search for


Assessing the role of everolimus in reducing hepatocellular carcinoma recurrence after living donor liver transplantation for patients within the UCSF criteria: re-inventing the role of mammalian target of rapamycin inhibitors
Ann Hepatobiliary Pancreat Surg 2017 Nov;21(4):205-11
Published online November 30, 2017
Copyright © 2017 Ann Hepatobiliary Pancreat Surg.

Ashok Thorat1, Long-Bin Jeng1,2, Horng-Ren Yang1,2, Chun-Chieh Yeh1,2, Shih-Chao Hsu1,2, Te-Hung Chen1,2, and Kin-Shing Poon3

1Organ Transplantation Center, China Medical University Hospital, Departments of 2Surgery and 3Anaesthesiology, China Medical University Hospital, Taichung, Taiwan
Received April 26, 2017; Revised July 15, 2017; Accepted August 7, 2017.
This is an Open Access article distributed under the terms of the Creative Commons Attribution Non-Commercial License ( which permits unrestricted non-commercial use, distribution, and reproduction in any medium, provided the original work is properly cited.
Backgrounds/Aims: The protective effect of everolimus (EVR) in hepatocellular carcinoma (HCC) patients who receive liver transplantation in terms of reducing the recurrence has not been sufficiently investigated in clinical trials. In this second stage of our ongoing study, we intend to analyze the effects of EVR as an immunosuppressant, when it is started in the early phase after living donor liver transplantation (LDLT), on HCC recurrence in patients with HCC within the University of California at San Francisco (UCSF) criteria. Methods: From January 2011 to June 2013, a total of 250 patients underwent LDLT for HCC at our institute. The patients with HCC within the UCSF criteria were included in the study and divided in two groups depending upon the postoperative immunosuppression. Group A: HCC patients that received EVR+TAC based immunosuppressive regimen (n=37). Group B: HCC patients that received standard TAC based immunosuppressive regimen without EVR (n=29). The target trough level for EVR was 3 to 5 ng/ml while for TAC it was 8-10 ng/ml. Results: For group A patients, the mean trough level of the EVR was 3.47±1.53 ng/ml (range, 1.5-11.2) with a daily dose of 1.00±0.25 mg/day. For group A and B, the average TAC trough levels were 6.97±3.98 ng/ml (range, 2.50 to 11.28 ng/ml) and 6.93±2.58 (range, 2-16.30), respectively. The 1-year, 3-year and 4-year overall survival achieved for Group A patients was 94.95%, 86.48% and 86.48%, respectively while for Group B patients it was 82.75%,68.96%, and 62.06%, respectively (p=0.0217).  Conclusions: EVR use in liver transplant recipients in the early stage after transplantation reduces the HCC recurrence rates in HCC patients within the UCSF criteria. (Ann Hepatobiliary Pancreat Surg 2017;21:205-211)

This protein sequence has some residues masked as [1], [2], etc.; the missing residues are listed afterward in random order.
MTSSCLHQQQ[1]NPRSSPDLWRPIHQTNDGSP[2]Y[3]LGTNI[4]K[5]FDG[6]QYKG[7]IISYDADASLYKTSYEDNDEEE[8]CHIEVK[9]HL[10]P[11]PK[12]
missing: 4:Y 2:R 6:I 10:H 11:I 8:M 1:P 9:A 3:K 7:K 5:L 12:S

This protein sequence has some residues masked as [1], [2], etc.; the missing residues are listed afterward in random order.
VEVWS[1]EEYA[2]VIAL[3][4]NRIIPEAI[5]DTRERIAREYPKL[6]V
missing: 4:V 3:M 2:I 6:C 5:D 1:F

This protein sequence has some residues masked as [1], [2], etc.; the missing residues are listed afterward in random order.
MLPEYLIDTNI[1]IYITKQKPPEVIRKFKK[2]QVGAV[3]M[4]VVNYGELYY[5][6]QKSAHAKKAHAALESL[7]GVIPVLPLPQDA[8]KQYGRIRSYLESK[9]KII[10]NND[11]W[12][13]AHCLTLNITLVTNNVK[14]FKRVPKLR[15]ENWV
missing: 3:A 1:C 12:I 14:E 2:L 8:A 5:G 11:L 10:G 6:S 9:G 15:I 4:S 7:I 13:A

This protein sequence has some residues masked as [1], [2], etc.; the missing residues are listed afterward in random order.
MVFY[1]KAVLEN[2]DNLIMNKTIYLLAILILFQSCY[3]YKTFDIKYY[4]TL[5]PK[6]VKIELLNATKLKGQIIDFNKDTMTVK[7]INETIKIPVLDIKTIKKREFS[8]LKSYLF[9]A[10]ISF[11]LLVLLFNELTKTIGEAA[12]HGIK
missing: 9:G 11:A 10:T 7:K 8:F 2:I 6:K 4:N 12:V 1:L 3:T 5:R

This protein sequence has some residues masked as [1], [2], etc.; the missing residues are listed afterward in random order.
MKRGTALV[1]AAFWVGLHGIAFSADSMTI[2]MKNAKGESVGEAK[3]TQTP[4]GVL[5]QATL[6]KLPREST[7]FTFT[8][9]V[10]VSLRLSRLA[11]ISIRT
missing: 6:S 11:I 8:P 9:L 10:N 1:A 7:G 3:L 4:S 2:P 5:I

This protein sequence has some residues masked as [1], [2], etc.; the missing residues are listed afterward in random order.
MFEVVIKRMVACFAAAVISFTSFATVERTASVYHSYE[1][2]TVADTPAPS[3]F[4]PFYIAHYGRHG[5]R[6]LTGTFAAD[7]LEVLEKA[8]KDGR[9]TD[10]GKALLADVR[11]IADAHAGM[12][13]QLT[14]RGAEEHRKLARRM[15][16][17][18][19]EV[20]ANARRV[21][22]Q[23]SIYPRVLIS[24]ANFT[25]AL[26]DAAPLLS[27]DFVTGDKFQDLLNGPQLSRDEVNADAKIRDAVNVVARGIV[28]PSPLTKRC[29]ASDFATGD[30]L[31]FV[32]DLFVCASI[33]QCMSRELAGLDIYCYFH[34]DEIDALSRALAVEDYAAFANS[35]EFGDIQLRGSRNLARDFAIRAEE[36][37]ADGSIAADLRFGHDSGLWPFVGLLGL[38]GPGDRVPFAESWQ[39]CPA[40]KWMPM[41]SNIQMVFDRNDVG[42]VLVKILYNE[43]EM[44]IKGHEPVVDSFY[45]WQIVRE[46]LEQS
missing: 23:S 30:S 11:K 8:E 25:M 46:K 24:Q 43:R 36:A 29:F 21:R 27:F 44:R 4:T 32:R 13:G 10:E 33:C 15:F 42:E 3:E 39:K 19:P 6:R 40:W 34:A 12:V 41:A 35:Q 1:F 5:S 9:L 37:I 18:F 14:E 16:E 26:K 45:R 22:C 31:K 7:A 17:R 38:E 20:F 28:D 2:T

Keywords : Everolimus; Living donor liver transplantation; Hepatocellular carcinoma; Hepatic artery thrombosis


November 2018, 22 (4)